The welcome of seafarers at Venice harbour

Venezia, 2002

TYPE: experimental

CONTRIBUTION: research, interviews, project proposals, architectural design, editorial design

SUPPORTED BY: Venice Port Authority, Province of Venice

“We are already globalized, our ship is owned by a Greek company whose owner lives in Malta and we are registered under the flag of Panama. We are insured by a British company based in London. We have a multi-racial crew of Filipinos, Chinese, and Indonesians with Turkish officers. We go to Vancouver to pick up a cargo of Canadian wheat to bring to the Philippines.”

– Filipino seafarer

“Seafarers are the hardworking men and women who work aboard cargo and cruise ships, playing a critical role in the growth of global commerce. 90% of global trade is transported by sea and seafarers are the human faces behind the food we eat, the oil we use in our cars and the cement in the sidewalks we tread. Seafarers work long hours, often under lonely, perilous conditions. Signing on for year-long contracts at sea in order to support loved ones at home, mariners must deal with isolation, stress, dangerous conditions and increasing incidents of piracy in certain parts of the world. Most crew now come from countries where unemployment is very high and the jobs they find with cargo and cruise lines provide the means to support their families and build futures for them. In addition to being so far from home, seafarers are nearly invisible to the societies they serve, leaving them vulnerable to exploitation.”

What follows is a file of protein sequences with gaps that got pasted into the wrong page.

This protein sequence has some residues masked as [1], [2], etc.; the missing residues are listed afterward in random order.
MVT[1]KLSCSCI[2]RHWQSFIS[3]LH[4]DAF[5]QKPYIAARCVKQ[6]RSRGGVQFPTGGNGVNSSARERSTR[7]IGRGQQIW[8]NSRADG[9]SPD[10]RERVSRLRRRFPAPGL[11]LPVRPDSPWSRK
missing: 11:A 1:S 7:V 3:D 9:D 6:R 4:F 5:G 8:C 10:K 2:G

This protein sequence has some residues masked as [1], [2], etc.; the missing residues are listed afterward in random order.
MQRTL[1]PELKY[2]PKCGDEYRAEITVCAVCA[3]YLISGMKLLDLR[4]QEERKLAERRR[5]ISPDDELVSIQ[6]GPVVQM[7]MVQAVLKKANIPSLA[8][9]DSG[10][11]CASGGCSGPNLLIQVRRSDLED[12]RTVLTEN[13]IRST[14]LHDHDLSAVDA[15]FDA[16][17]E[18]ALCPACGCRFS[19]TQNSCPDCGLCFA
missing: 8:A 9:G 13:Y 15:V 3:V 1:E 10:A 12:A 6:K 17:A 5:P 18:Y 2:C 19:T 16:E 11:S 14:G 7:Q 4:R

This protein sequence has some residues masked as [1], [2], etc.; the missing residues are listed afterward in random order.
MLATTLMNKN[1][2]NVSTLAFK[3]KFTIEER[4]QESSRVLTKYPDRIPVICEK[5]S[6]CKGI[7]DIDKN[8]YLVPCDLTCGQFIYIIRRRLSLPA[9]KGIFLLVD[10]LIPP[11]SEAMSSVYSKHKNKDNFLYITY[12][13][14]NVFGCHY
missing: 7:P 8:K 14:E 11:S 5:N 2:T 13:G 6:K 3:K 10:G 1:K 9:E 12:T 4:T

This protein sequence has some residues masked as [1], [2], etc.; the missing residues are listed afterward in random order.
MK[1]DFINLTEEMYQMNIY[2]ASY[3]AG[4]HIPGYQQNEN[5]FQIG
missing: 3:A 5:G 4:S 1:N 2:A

– Venice Port Authority

This publication, developed for my thesis in Architecture, served as a basis to design and realise the Seamen’s club at the Venice harbour. Starting from an in-depth analysis about the world of seafarers it developed a proposal, the result of which was a series of both ephemeral and permanent interventions, conceived to welcome and recognise the 200.000 seafarers who arrive every year.
The work, inspired by the participation at the Ms3 project, was embedded in the Welcome in Venice project by StellaMaris’ friends association for seafarers.